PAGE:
Friday, February 24, 2012

Learning from (Negative) Examples

My advisor is a brilliant scientist, but he's not such a brilliant manager. So I'm trying to figure out what I can learn *not* to do from his example, in addition to all the things I'm learning to do as a graduate student.  Here are some of my initial thoughts:

1) Don't take more than 6 months to give any feedback on a paper. Students would rather get a paper with angry red ink demanding we re-write entire sections than wait while you polish the language.

2) Don't assume students know what they're supposed to be working on if you don't tell them directly. Corollary: don't assume students know about deadline just because they happened at the same time last year. A year ago is a much longer time to a graduate student than you, and we don't get emails reminding us of upcoming grant reviews unless *you* send them.

3) Announce when positive things happen. Land a grant? Announce it! A paper got accepted, even if the student graduated? Announce it! A big celebration isn't needed, but let us know.

4) When disasters happen, make time to meet with the affected students, or else they get really jittery.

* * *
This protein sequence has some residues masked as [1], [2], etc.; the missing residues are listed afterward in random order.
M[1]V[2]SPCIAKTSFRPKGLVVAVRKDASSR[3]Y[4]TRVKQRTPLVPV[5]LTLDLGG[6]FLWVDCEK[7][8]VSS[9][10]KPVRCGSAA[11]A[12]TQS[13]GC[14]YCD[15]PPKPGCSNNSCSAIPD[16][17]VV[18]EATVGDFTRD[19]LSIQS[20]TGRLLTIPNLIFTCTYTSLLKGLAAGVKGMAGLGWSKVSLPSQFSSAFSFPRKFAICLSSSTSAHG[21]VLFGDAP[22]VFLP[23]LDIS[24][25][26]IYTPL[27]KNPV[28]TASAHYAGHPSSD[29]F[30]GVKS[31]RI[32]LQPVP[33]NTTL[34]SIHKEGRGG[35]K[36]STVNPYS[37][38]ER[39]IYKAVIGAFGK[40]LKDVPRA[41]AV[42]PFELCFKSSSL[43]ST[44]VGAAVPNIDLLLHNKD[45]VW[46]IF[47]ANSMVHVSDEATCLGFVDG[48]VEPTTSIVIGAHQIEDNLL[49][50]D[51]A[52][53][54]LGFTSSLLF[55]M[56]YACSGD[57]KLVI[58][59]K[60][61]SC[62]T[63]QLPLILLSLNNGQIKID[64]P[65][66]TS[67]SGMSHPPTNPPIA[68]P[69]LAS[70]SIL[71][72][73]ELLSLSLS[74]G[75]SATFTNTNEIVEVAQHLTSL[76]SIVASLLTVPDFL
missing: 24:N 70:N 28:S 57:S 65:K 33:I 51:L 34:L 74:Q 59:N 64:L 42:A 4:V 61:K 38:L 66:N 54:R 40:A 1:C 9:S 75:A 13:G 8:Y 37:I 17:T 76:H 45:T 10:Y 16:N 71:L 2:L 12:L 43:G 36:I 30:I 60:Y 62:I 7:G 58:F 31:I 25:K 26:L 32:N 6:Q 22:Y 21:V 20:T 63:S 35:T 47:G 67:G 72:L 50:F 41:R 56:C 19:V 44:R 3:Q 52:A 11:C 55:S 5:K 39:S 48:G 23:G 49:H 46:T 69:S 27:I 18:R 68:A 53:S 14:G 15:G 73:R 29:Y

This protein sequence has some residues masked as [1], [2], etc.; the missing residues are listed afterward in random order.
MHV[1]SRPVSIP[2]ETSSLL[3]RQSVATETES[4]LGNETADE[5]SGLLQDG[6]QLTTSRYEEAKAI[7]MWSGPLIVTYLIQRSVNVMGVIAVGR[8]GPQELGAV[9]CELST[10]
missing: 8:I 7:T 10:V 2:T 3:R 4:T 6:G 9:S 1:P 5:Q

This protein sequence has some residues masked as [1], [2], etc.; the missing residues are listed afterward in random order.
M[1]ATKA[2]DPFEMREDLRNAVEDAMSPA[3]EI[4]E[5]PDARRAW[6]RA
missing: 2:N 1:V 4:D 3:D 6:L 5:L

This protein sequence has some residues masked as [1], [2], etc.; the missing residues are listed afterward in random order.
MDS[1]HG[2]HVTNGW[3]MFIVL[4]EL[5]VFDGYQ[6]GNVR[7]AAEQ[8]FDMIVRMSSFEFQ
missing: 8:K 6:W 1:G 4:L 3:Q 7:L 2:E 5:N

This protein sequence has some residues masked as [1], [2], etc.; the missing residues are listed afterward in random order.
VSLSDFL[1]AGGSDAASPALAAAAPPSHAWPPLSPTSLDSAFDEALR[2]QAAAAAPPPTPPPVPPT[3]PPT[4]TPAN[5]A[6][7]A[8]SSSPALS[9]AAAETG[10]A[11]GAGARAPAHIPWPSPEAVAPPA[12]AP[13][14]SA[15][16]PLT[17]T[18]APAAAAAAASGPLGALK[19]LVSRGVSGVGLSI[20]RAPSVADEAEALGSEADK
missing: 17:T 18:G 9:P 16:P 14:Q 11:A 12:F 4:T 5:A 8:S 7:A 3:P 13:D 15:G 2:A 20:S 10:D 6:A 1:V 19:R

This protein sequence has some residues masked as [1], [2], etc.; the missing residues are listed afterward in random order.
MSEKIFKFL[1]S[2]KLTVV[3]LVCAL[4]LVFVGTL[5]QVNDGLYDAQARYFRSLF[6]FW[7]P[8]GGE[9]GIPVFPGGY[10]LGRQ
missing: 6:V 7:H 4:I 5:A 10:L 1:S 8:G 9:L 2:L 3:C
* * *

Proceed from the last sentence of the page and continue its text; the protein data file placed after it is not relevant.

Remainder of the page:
5) If you're going to be super busy or traveling, let students know so they don't spend all day trying to hunt you down when you're out of town. We shouldn't be asking undergrads for copies of their syllabi to know when you have scheduled absences.

6) Never, ever submit conference abstracts with a student as a co-author (i.e, the person expected to generate the data) unless a)the data already exists or b) you warn the student that they need to produce this data *at the time of abstract submission* (not 4 weeks before the presentation...)

What have you learned by bad example?


  1. Let's see, so many experiences to choose from:

    Tell your students when you plan to move your lab to another university.

    Don't send threatening emails to your students that you will cut their stipend if they don't publish a paper every year.

    Don't give new undergrads unsupervised independent research projects to work on.

  2. That's a great idea that I can use in my job! The biggest one I can learn from my boss is your attitude affects the attitudes of those you work with, so be positive. Maybe I should start keeping a list!